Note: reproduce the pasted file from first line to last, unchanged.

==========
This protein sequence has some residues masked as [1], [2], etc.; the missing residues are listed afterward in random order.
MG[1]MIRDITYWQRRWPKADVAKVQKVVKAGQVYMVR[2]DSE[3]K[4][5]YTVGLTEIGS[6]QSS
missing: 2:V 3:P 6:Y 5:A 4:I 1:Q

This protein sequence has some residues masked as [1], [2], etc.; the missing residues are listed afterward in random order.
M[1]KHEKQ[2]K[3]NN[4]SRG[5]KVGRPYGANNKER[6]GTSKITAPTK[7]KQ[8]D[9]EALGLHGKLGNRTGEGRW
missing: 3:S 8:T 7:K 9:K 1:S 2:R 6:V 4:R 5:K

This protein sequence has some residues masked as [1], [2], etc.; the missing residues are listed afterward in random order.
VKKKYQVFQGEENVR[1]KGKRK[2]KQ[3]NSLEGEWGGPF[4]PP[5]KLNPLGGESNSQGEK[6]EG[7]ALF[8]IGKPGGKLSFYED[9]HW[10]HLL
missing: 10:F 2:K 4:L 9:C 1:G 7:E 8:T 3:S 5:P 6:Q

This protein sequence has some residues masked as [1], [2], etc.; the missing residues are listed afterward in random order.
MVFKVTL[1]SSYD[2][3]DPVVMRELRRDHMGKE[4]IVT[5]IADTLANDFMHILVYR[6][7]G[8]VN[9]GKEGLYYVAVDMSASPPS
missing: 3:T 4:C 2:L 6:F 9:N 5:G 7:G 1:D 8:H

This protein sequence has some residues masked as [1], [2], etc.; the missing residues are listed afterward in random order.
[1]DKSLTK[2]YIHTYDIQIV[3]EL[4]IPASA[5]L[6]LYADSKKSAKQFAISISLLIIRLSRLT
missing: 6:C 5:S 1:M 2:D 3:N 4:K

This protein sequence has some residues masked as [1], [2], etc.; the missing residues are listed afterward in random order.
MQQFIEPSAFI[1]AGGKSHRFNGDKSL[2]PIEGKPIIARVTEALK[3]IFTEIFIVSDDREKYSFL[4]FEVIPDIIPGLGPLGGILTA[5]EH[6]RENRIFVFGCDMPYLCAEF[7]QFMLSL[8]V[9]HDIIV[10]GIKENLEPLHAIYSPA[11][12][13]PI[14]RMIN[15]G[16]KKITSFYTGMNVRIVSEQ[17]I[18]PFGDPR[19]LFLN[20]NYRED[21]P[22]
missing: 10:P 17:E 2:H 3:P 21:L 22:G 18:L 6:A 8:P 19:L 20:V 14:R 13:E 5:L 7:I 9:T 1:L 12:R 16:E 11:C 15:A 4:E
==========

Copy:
This protein sequence has some residues masked as [1], [2], etc.; the missing residues are listed afterward in random order.
MG[1]MIRDITYWQRRWPKADVAKVQKVVKAGQVYMVR[2]DSE[3]K[4][5]YTVGLTEIGS[6]QSS
missing: 2:V 3:P 6:Y 5:A 4:I 1:Q

This protein sequence has some residues masked as [1], [2], etc.; the missing residues are listed afterward in random order.
M[1]KHEKQ[2]K[3]NN[4]SRG[5]KVGRPYGANNKER[6]GTSKITAPTK[7]KQ[8]D[9]EALGLHGKLGNRTGEGRW
missing: 3:S 8:T 7:K 9:K 1:S 2:R 6:V 4:R 5:K

This protein sequence has some residues masked as [1], [2], etc.; the missing residues are listed afterward in random order.
VKKKYQVFQGEENVR[1]KGKRK[2]KQ[3]NSLEGEWGGPF[4]PP[5]KLNPLGGESNSQGEK[6]EG[7]ALF[8]IGKPGGKLSFYED[9]HW[10]HLL
missing: 10:F 2:K 4:L 9:C 1:G 7:E 8:T 3:S 5:P 6:Q

This protein sequence has some residues masked as [1], [2], etc.; the missing residues are listed afterward in random order.
MVFKVTL[1]SSYD[2][3]DPVVMRELRRDHMGKE[4]IVT[5]IADTLANDFMHILVYR[6][7]G[8]VN[9]GKEGLYYVAVDMSASPPS
missing: 3:T 4:C 2:L 6:F 9:N 5:G 7:G 1:D 8:H

This protein sequence has some residues masked as [1], [2], etc.; the missing residues are listed afterward in random order.
[1]DKSLTK[2]YIHTYDIQIV[3]EL[4]IPASA[5]L[6]LYADSKKSAKQFAISISLLIIRLSRLT
missing: 6:C 5:S 1:M 2:D 3:N 4:K

This protein sequence has some residues masked as [1], [2], etc.; the missing residues are listed afterward in random order.
MQQFIEPSAFI[1]AGGKSHRFNGDKSL[2]PIEGKPIIARVTEALK[3]IFTEIFIVSDDREKYSFL[4]FEVIPDIIPGLGPLGGILTA[5]EH[6]RENRIFVFGCDMPYLCAEF[7]QFMLSL[8]V[9]HDIIV[10]GIKENLEPLHAIYSPA[11][12][13]PI[14]RMIN[15]G[16]KKITSFYTGMNVRIVSEQ[17]I[18]PFGDPR[19]LFLN[20]NYRED[21]P[22]
missing: 10:P 17:E 2:H 3:P 21:L 22:G 18:L 6:A 8:P 19:L 20:V 14:R 13:E 5:L 7:I 9:T 1:L 12:R 16:E 11:C 15:A 4:E